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Submission + - Devuan beta released (devuan.org)

An anonymous reader writes: Following up the debianfork declaration and progress during the past 2 years, Devuan releases its beta. IRC channels full of people, new website, a web forum and installers for many platforms, including cloud. Several professionals report using it in production, making claims on its stability and performance when compared to Debian systemd. Was this all fuzz really behind the birth of a new base distro?

Submission + - Apple settles a $347M fine with Italian authorities for tax evasion

jaromil writes: Apple Italy, a subsidiary of Apple Sales International based in Ireland, has managed for years the company's sales on the Italian Peninsula. As Italian tax authorities noticed the company did not file any income tax declarations between 2008 and 2013, they opened a court case for an estimated debt of €880M. Apple Italy has now settled for a fine of €318M, while three managers involved in the tax fraud still need to face court.

Comment Re:OT on Devuan (was Re:NSA?) (Score 2) 114

Read again. I said you were involved with extremists. Not that you were one of them. They damage the credibility of anyone with genuine problems with systemd.

ACK and agree. I'm sure you understand that to transform a years old flame into a decent discussion is quite a hell of a process.
Apologies for overreacting, I recognize you do have legitimate observations, but really I've been through the systemd-grinder enough to quickly put up defenses.

That posting of the "financial reports" is the first time you' ve published any information about business registration. Where is the posted information about dyne.org? Where are all those certified accounts available? Why doesn't Archive.org have them?

Man, we are paying taxes to the Netherlands, not to Archive.org. I think you have a different idea of transparency... we are producing all the documentation needed for the institutions and organizations that require them, including the EU commission for some projects. However in case of donors you are right, more work must be done towards transparency...

And no, that's not transparent accounting. I have no reason to believe you are engaging in fraud - or even paying yourself to design logos. Transparent "accounting" is when expenditures are detailed (show where the money went - not on what) and are certified by a registered accountant as being true and complete, and made public. You've only done the last part.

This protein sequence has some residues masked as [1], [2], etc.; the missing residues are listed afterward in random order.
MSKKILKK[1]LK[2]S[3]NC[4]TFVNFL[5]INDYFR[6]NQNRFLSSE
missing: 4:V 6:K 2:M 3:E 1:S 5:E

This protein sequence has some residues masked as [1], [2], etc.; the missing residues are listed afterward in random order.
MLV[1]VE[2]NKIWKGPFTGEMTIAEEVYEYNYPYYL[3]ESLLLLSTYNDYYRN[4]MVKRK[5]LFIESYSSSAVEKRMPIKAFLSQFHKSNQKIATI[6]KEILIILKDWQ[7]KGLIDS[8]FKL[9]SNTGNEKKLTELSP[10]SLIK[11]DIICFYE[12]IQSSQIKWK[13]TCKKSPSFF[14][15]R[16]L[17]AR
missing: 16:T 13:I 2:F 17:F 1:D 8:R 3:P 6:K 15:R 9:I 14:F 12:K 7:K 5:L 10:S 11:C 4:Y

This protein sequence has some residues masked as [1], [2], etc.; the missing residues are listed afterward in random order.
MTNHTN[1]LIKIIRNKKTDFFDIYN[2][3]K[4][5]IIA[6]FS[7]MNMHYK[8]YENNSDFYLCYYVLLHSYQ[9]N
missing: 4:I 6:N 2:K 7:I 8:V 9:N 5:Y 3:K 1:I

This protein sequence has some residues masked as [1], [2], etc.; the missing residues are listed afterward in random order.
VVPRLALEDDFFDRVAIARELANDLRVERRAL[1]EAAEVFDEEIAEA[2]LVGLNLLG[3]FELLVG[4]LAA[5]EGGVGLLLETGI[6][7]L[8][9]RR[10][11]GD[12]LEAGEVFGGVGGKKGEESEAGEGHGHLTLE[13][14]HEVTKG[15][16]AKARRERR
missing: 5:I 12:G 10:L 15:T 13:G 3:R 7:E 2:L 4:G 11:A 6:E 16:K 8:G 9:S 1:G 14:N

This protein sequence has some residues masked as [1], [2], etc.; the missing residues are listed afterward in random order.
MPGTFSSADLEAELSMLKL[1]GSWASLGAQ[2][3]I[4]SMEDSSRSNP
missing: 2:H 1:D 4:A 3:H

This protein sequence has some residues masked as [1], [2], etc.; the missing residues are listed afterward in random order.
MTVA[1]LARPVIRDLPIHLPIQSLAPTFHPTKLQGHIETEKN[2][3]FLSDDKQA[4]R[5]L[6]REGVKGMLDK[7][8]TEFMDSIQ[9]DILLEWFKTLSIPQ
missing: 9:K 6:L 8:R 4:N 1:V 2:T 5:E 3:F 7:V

SFI is a registered non-profit. Debian is a registered non-profit funded by SFI, and other organisations. All display that information as required by law and produce annual returns certified by registered accountants. Just as gnu.org does.

...and we'll check these aspects out. Its a good advice to see how other long-standing good examples are operating and we'll certainly need to extend our team to include someone that is proficient with this side of things. This is a growth process and its not easy, yet at Dyne.org we are determined to not blow it up with a VC, but to have a rhythm of growth that is slow and organic. We are just opening an office in Amsterdam, after some years of difficulties, and this will help a lot.

Comment OT on Devuan (was Re:NSA?) (Score 1) 114

Curious about your manipulation of to the Devuan project passing via a personal attack against me.

BTW are you Kevin McCurley of Digicrime, based in San Jose?

Isn't this game boring? Yet I have to reply because your claims about Devuan are false:

1- we don't demand no-one else should be able to use systemd. We clearly demand our own rights in choosing to not use systemd and have engaged in an honest quest developing a base system that is alternative to Debian and does not depends from the web of dependencies of systemd, including the init and the device manager.

2- our fund-raise is accountable, the financial responsibility is taken up by a non-profit organization registered since more than 10 years, our financial report is public and reasonably detailed http://devuan.org/donate


Comment Re:On LUKS (Score 1) 114

cryptsetup has luksHeaderBackup and luksHeaderRestore commands.

We have an issue open on github, thinkering on how to avoid bit-rot here https://github.com/dyne/Tomb/i...